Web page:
Startup Manifesto beta

Policy Tracker

Track progress in Belgium


Belgium is home to a vibrant, active and fast growing startup scene. Startup Weekends, Hackathlons, Café Numériques, Meetups, Open Coffees and other events are very common in every part of the country. Every large town has its own acceleration programme; and co-working spaces are mushrooming. In early 2015, a group of successful Belgian entrepreneurs launched the Belgian Startup Manifesto. And a few months later, Alexander de Croo, deputy prime minister and minister of development co-operation, digital agenda, telecom and postal services, announced a bold plan to give entrepreneurs extra benefits to grow their new venture. The policies will focus on making crowdfunding easier and keeping lower labour costs for startups. This commitment to innovation is an opening move and is expected to impact upon the local entrepreneurial scene. A Startup Plan to Stimulate Growth for Newly-Formed Companies is a concrete first step to encourage young and beginning entrepreneurs to set up new businesses in innovative sectors. The plan provides more accessible financing, such as a tax shelter for startups, tax incentives for crowdfunding, and lower labour costs for newly formed companies. SMEs and microenterprises investing in digital will also receive incentives.

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Institutional Framework

“General regulatory environment for startups”
Number Indicator Completed Evidence
0.1 Is there a national strategy in support of startups in place? e.g: Yes
0.2 Has the country created a national startup manifesto? Yes
0.3 Has your country introduced legislation defining startups and providing special status to them (startup status related legislation) eg.: Yes yes, certain tax exemptions have been approved -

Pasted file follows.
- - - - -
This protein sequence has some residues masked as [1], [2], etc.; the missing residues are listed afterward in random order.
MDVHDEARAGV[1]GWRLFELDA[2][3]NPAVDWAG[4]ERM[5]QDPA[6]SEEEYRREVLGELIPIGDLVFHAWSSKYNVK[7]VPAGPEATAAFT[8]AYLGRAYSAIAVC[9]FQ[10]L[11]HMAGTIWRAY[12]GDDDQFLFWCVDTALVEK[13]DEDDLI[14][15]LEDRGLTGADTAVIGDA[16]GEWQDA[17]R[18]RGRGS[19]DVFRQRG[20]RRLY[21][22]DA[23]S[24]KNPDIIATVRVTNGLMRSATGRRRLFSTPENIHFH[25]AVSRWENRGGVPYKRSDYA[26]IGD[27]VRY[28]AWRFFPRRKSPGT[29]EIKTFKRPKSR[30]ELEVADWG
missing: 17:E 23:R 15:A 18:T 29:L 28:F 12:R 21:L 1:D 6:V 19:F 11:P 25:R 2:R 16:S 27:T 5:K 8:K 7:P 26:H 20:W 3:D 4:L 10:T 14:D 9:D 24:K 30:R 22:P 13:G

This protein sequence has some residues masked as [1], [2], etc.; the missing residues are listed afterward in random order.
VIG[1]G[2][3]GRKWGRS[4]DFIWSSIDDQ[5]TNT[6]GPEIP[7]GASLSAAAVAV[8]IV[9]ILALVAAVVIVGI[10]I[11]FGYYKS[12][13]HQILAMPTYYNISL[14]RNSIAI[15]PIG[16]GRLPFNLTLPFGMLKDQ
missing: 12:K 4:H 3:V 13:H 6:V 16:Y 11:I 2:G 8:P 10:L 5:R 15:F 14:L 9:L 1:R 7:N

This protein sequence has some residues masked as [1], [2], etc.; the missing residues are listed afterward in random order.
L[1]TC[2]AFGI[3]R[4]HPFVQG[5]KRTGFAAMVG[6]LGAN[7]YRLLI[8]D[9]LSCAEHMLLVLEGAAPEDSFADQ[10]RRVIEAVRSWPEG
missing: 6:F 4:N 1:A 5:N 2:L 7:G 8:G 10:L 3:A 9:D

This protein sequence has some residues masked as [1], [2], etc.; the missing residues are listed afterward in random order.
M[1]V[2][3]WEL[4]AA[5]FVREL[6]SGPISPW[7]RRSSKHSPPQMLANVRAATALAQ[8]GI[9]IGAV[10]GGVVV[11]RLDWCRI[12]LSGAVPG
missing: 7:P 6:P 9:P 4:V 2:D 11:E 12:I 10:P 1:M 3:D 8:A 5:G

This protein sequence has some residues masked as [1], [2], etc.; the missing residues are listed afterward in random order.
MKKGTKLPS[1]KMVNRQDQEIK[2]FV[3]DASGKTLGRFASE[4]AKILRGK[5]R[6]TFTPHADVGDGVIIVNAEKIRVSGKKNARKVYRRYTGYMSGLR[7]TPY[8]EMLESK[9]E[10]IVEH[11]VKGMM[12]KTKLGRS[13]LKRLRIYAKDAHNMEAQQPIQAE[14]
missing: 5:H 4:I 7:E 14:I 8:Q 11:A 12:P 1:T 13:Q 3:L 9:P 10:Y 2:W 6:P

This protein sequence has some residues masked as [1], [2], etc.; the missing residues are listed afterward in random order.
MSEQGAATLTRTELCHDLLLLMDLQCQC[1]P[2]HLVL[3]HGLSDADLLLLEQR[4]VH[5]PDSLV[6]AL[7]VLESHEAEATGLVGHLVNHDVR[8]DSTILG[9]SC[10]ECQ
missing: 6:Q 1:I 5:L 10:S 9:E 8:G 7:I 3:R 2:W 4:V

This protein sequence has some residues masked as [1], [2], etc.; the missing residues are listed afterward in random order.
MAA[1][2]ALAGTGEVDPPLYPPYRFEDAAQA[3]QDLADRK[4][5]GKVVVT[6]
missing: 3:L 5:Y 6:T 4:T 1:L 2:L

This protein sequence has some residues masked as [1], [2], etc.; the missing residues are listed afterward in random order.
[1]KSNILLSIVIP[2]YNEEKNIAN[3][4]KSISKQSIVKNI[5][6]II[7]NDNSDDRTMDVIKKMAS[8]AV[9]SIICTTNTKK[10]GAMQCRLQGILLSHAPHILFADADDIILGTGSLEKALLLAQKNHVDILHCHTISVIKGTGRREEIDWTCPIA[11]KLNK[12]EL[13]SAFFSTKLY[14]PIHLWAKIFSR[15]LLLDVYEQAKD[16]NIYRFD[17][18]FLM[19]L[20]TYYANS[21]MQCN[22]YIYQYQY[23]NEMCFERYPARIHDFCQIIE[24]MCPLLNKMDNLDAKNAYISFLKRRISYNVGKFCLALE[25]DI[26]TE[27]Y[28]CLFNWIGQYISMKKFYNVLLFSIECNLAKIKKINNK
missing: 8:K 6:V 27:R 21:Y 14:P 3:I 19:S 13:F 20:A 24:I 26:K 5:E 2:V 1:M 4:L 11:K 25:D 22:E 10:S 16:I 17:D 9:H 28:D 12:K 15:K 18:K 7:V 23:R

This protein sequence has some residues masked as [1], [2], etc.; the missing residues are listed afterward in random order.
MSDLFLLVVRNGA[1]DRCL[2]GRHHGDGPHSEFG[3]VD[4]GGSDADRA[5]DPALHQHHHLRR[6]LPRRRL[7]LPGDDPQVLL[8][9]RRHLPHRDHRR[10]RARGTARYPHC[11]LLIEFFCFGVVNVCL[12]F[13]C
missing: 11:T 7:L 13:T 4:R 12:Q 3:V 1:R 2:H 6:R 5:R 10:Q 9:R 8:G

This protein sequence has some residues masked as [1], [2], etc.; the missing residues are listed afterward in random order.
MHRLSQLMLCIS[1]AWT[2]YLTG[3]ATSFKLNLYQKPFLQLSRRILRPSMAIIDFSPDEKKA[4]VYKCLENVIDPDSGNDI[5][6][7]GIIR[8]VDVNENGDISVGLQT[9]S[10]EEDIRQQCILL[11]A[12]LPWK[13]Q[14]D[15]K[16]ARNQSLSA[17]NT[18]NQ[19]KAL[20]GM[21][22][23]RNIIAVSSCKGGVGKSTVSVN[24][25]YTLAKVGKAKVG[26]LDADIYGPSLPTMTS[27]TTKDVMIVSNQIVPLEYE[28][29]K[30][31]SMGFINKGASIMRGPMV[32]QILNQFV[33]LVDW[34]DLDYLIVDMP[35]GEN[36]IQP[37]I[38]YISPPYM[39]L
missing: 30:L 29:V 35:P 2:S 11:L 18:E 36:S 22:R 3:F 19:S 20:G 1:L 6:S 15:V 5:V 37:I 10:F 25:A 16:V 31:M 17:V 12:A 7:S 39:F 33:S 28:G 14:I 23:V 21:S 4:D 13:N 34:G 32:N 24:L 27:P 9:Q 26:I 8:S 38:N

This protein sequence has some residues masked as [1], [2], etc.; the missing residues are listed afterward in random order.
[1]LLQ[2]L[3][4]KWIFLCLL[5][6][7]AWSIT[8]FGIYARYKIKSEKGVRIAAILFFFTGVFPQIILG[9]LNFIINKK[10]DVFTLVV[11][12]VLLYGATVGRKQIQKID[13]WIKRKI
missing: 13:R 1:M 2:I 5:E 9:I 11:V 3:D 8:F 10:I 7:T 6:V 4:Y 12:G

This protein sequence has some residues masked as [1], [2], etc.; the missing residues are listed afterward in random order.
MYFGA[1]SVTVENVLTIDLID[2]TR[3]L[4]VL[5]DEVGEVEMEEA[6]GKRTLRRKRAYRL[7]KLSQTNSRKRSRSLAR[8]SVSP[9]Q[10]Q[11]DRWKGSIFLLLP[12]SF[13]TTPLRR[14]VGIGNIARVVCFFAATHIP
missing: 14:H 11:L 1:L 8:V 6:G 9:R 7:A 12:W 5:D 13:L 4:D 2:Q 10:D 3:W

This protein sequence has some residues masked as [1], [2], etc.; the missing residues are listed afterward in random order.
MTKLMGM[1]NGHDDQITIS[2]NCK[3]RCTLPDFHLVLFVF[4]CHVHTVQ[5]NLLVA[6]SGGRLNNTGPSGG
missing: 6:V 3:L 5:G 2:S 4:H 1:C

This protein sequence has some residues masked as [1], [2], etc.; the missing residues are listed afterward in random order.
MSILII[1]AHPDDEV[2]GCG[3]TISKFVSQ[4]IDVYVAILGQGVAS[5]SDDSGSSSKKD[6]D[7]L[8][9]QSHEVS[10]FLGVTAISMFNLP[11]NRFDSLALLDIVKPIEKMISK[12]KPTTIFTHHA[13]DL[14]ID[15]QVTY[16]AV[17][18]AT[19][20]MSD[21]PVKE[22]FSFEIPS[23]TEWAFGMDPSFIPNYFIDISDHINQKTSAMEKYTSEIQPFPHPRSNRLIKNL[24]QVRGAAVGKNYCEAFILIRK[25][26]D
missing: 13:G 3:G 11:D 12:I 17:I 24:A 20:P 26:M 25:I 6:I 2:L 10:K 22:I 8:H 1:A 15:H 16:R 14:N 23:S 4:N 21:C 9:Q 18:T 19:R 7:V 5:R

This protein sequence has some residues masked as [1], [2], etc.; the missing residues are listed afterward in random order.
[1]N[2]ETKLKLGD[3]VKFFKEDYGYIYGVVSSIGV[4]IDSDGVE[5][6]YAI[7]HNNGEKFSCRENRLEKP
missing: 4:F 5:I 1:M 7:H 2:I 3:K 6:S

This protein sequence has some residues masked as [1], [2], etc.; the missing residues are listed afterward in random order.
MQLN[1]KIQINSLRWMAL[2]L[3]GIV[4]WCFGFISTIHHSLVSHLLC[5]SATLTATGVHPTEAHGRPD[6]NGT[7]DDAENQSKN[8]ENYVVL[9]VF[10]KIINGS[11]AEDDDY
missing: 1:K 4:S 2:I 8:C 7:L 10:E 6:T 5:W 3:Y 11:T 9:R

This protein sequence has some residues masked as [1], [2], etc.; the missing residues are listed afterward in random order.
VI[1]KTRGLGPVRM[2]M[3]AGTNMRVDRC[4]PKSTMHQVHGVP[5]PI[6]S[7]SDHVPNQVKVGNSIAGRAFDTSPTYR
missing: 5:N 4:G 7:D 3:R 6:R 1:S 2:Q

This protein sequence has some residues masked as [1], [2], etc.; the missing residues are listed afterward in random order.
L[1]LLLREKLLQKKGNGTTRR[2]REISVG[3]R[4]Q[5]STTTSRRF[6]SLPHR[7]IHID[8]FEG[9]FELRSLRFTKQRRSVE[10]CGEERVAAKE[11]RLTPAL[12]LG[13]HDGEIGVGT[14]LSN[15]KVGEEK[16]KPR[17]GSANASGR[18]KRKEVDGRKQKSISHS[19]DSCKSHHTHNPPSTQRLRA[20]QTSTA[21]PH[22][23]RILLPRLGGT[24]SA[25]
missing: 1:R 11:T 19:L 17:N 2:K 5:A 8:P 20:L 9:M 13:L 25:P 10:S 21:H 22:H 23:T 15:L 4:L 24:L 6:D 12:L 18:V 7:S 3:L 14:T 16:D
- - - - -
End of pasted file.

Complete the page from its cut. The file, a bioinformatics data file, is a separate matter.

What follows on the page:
0.4 Does the country effectively appliy SME Test ( to systematically assess the impact of legislation on SMEs? Yes Since the beginning of 2014, a regulatory impact assessment (RIA), including the 'SME test', is mandatory for all federal draft regulation for which the involvement of the Council of Ministers is required by statutory provision. The law on administrative simplification includes the obligation to carry out an impact analysis before the draft law is adopted or royal decrees and ministerial drafts are submitted to the Council of Ministers. The impact assessment is optional for royal or ministerial draft orders, circulars and decisions where its preparation is not required.
0.5 Is the time taken to start a business equal or below EU target of 3 days? Yes 1.5 days
0.6 Has an E-commerce Directive been fully implemented by the country? Yes Loi sur certains aspects juridiques des services de la société de l'information visés à l'article 77 de la Constitution - 11 mars 2003/Wet betreffende bepaalde juridische aspecten van de diensten van de informatiemaatschappij als bedoeld in artikel 77 van de Grondwet - 11 maart 2003 Loi sur certains aspects juridiques des services de la société de l'information - 11 mars 2003/Wet betreffende bepaalde juridische aspecten van de diensten van de informatiemaatschappij - 11 maart 2003 Moniteur belge du 17.3.2003 p. 12960 et 12963. http:/ /
0.7 Have measures in support of the principles of a digital single market been undertaken on a national level? Yes
0.8 Have provisions enabling new legally challenging business models of sharing economy ( such as blablacar, Airbnb, Uber? No

Education & Skills

“Make teachers digitally confident and competent to rise to the challenge.”